Howard Hughes Medical Institute (HHMI) researchers at Stanford University have found that they can increase bone mass in mice by tweaking the shape of a regulatory protein.
HHMI investigator Gerald Crabtree and HHMI predoctoral fellow Monte Winslow report that slightly increasing the activity of a protein called NFATc1 causes massive bone accumulation, suggesting that NFATc1 or other proteins that regulate its activity will make good targets for drugs to treat osteoporosis. They report their findings in a study published in the June 6, 2006, issue of Developmental Cell.
In vertebrates, bone is constantly being formed and being broken down throughout life. Cells called osteoclasts continuously degrade bone, while cells called osteoblasts replenish it.
“Ideally, they are perfectly balanced,” said Crabtree, the senior author of the study. “Over the course of a lifetime, if everything goes well, we'll maintain almost exactly identical bone mass.” However, if the balance is upset, and more bone is destroyed than formed, osteoporosis results, increasing the risk of fractures.
The new study arose from the researchers' curiosity about reports that patients who were treated with the drug cyclosporine—often given to suppress the immune system before organ transplants—tend to lose bone mass. Those patients were also at increased risk of bone fractures, said first author Winslow, who led the study as an HHMI predoctoral fellow in Crabtree's lab. Winslow is now working as a postdoctoral fellow in the lab of HHMI investigator Tyler Jacks at the Massachusetts Institute of Technology.
Cyclosporine inhibits a signaling protein complex known as calcineurin, which chemically modifies the NFATc family of proteins. This modification changes its shape. With its new shape, NFATc can move into the nucleus of the cell, where it can trigger the activation of many genes. Although initially shown to regulate immune cell function, NFATc also functions in other cells to regulate heart development, blood vessel formation, neural development and function, and muscle development. Its function seems to depend on the time and place of its activation, like a context-sensitive key on a computer. In bone, it is NFATc1 that seems particularly important.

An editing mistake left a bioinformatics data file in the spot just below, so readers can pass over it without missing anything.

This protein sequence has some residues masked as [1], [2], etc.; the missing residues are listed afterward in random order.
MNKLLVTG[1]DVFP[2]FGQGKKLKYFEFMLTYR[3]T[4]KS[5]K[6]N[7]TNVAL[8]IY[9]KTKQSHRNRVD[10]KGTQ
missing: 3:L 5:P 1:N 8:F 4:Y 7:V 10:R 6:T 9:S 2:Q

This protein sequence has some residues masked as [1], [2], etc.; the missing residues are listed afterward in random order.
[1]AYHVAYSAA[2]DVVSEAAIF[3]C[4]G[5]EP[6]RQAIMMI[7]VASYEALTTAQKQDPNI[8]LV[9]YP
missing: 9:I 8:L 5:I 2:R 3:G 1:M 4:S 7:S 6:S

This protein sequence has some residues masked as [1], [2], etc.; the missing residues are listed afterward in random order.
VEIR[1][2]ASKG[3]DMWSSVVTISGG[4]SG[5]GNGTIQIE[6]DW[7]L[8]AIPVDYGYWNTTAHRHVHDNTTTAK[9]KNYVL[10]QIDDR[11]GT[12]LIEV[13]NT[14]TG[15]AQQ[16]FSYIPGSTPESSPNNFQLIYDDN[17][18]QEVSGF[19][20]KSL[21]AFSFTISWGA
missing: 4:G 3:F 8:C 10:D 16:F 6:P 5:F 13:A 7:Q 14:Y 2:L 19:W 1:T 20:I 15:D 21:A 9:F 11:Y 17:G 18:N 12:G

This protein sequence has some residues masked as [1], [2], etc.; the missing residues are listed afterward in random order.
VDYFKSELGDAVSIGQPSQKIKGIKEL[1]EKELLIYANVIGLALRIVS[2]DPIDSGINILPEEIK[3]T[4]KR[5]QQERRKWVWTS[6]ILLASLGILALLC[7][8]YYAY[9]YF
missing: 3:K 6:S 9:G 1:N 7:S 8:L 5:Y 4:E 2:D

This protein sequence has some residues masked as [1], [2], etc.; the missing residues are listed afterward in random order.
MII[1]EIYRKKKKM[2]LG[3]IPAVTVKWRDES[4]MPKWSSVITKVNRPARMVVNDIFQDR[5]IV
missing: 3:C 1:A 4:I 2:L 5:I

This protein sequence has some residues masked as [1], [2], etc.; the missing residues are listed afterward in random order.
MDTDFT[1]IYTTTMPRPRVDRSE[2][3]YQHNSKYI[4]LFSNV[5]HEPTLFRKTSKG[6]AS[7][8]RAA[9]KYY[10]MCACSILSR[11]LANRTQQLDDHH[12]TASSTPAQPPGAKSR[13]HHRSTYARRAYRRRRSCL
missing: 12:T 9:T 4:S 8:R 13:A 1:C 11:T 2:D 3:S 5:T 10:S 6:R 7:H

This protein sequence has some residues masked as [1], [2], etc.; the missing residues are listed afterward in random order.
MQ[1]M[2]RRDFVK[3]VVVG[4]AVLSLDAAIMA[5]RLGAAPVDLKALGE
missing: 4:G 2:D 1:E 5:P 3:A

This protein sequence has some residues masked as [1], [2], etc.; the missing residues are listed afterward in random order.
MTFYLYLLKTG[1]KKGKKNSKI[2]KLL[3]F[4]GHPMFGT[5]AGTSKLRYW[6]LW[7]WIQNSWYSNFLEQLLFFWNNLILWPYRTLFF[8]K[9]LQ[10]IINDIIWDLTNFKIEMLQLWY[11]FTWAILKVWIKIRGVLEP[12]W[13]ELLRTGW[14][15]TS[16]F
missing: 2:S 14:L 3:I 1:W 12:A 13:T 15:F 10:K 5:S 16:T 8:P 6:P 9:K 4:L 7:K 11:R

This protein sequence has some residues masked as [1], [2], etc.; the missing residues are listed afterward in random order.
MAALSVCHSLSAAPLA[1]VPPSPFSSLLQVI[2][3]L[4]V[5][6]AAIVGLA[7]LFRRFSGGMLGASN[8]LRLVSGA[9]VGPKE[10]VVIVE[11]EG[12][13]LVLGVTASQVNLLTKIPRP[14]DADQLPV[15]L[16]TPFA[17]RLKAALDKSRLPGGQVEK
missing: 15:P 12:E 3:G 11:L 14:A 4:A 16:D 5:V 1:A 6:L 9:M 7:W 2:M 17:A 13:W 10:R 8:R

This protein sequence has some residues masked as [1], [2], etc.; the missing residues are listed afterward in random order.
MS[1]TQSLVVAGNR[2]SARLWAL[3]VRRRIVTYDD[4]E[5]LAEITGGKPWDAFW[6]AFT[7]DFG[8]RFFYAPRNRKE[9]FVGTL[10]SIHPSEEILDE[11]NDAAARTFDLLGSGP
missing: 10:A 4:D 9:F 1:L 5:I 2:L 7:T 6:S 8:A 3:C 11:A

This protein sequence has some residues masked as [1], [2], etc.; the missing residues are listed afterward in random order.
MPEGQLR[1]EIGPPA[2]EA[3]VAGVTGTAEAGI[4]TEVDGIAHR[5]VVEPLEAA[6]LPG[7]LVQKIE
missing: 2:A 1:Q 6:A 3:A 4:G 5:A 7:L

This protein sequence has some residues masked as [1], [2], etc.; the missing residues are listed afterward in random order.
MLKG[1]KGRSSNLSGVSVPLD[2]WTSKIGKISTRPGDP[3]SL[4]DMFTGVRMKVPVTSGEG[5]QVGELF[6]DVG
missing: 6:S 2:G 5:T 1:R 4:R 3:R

Since people with suppressed calcineurin/NFATc activity experience bone loss, Winslow, Crabtree, and their colleagues wanted to see whether this pathway would be important in bone development and function as well. They studied mutant mice in which the NFATc1 in osteoblasts had been modified so that it could move more easily to the nucleus and become a little more active than usual.
Mice with the hyperactive NFATc in their osteoblasts had an immense increase in bone mass compared to normal mice, suggesting that the balance between bone formation and breakdown had tipped.
When the researchers examined the cells in these mice, they found that up-regulating NFATc signaling in osteoblasts increased the numbers of both types of bone cells. “It was clear that increased NFATc activity in osteoblasts influenced both osteoblasts and osteoclasts,” Winslow said.
The researchers found that mice with enhanced NFATc activity in their osteoblasts had many more of these bone-forming cells, which explained the increase in bone mass. They also found a possible explanation for why there were more bone-destroying osteoclasts. Osteoblasts with hyperactive NFATc expressed higher levels of inflammatory proteins called chemokines, which promote osteoclast development.
“Osteoblasts produce factors that recruit the progenitors of osteoclasts, and so when osteoblast numbers go up, osteoclast numbers go up,” Crabtree said. This link between osteoblast and osteoclast numbers explains in part how the two types of cells normally stay balanced in animals, he added.
Mice with abnormally active NFATc probably develop so much bone mass because this delicate balance between osteoblasts and osteoclasts has been altered, Crabtree suggested. In the mutant mice, “there's also a huge increase in osteoclasts, but they never catch up,” he said. “The balance has been tipped.”
This imbalance between bone formation and degradation could potentially be recreated by drug treatments for osteoporosis, Crabtree said. Very little NFATc1 must be activated to build extra bone, Winslow noted, which means that it may be possible to up-regulate the calcineurin/NFATc pathway to promote bone formation without disturbing other organ systems that use this same pathway.
“The results were dramatic, yet the molecular alteration is very, very minimal,” Crabtree said. NFATc1 in the mice that developed extra bone mass was only 10 percent more active than it is in normal mice.
The researchers are now screening chemical libraries for small molecules that could increase NFATc just enough to promote bone formation in people with osteoporosis, without causing undesirable side effects. “If you could find a small molecule that would flip 10 percent of the existing NFATc into the active form,” Crabtree said, “you could favor the formation of osteoblasts and make stronger bones."
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